At least 51 percent of disAbility Resource Center’s employees have a disability and can help guide people toward an integrated, independent mindset.

“The independent living philosophy is we empower them to allow them to think about the things that they can do and not the things they can’t do,” Gloria Garton, the center’s executive director, said.

Toole, disAbility Resource Center’s youth transition coordinator, works part-time for the non-profit. She’d work full-time “if my body would allow, which it doesn’t because of my disability,” Toole said. “To maintain consistency, and being able to work and not wear myself out.”

Garton, along with Toole, help people with disabilities based on their own personal experiences.

“There’s a lot of misconceptions and there’s a lot of stereotypes out there that need to be obliterated,” Toole said.

Through Toole’s intervention efforts in the school system of five counties, she works to keep disabled people from being isolated.

Youth summer series

“They want to put us in categories,” Garton said.

They want to put us in a box,” Toole said.

Between sports leagues, housing, job interviews and classrooms, disAbility Resource Center’s staff members find that people with disabilities are too often isolated from society.
“We want you to be integrated,” Garton said. “You don’t have to be segregated.”

Stevie Toole, disAbility Resource Center's youth transition coordinator (Port City Daily photo/Johanna Ferebee)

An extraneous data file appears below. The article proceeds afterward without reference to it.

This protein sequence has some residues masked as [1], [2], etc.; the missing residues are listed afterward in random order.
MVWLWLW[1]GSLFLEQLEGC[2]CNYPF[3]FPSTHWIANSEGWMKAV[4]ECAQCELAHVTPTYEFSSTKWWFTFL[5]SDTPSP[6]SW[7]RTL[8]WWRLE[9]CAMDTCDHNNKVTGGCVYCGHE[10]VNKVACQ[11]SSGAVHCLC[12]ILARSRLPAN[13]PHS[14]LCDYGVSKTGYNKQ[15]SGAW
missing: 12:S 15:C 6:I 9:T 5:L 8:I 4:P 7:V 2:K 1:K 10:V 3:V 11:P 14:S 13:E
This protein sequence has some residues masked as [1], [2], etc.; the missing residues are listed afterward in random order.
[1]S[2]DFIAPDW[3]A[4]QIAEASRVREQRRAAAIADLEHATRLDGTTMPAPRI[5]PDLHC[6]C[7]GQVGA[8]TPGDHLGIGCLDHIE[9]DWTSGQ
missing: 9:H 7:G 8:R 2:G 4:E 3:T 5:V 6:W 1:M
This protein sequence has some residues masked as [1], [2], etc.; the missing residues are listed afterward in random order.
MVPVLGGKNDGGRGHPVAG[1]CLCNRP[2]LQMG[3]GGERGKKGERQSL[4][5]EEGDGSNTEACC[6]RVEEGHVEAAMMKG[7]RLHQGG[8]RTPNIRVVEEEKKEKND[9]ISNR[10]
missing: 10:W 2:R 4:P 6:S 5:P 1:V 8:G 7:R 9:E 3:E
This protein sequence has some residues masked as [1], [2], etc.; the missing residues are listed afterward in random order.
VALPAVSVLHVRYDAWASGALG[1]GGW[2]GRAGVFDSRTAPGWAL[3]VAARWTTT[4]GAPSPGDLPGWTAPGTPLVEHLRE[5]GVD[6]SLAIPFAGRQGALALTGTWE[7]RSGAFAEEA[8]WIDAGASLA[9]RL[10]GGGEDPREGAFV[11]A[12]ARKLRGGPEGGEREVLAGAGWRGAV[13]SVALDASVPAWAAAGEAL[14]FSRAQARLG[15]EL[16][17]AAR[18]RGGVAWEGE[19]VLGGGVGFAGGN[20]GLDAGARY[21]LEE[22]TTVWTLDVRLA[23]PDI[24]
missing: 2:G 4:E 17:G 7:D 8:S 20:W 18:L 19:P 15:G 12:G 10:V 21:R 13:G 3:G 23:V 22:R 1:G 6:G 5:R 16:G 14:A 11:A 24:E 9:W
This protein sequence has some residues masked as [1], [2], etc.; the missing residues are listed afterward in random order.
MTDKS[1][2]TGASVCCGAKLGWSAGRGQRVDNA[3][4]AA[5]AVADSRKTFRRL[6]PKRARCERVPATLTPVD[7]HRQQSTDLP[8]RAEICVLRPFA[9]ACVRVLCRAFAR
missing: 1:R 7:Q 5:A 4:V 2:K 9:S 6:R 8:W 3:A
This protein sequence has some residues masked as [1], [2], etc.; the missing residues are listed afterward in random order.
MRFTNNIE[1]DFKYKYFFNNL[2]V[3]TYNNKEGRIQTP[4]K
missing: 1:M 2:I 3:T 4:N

Stevie Toole, disAbility Resource Center’s youth transition coordinator (Port City Daily photo/Johanna Ferebee)

Outside of Toole’s attempts to target schools, she has created an eight-week summer youth series beginning June 19.

The weekly classes are designed for young adults between the ages of 16 and 24 with disabilities.

On Tuesdays through Aug. 7, she will teach “time management, budgeting, just general life skills” during the free classes this summer.

“I’m just trying to get them ready for the real world,” Toole said. “They’re not going to have the safety net of a classroom for the rest of their life, there’s a real world out there.”

“Which ironically should be taught to all students,” Garton added.

Integrated, not isolated

In the absence of widespread access to schools, the center is attempting to veer people with disabilities toward an independent and integrated lifestyle.

“We as a person with a disability do not want to be isolated to a specific group of people with disabilities,” Garton said. We want to be treated equally, not specially. Sometimes they’re not taught that in school.”

Garton said Toole’s upcoming youth series will be the first of its kind in Wilmington.
“We’re really trying to build that foundation for them to be able to go out independently and feel confident enough to stand up for themselves and most importantly, their rights,” Garton said.

The disAbilty Resource Center’s free Summer Youth Leadership Series for Young Adults is open for registration and will run from June 19 through Aug. 7 on Tuesdays, from 5:30 to 7 p.m.

Register at the disAbility Resource Center’s website.

For more information, contact Stevie Toole at 910-815-6618 or at Stevie.Toole@drc-cil.org.

Senate Bill 753 – Disability History by Johanna Ferebee on Scribd

Johanna Ferebee can be reached at johanna@localvoicemedia.com or @j__ferebee on Twitter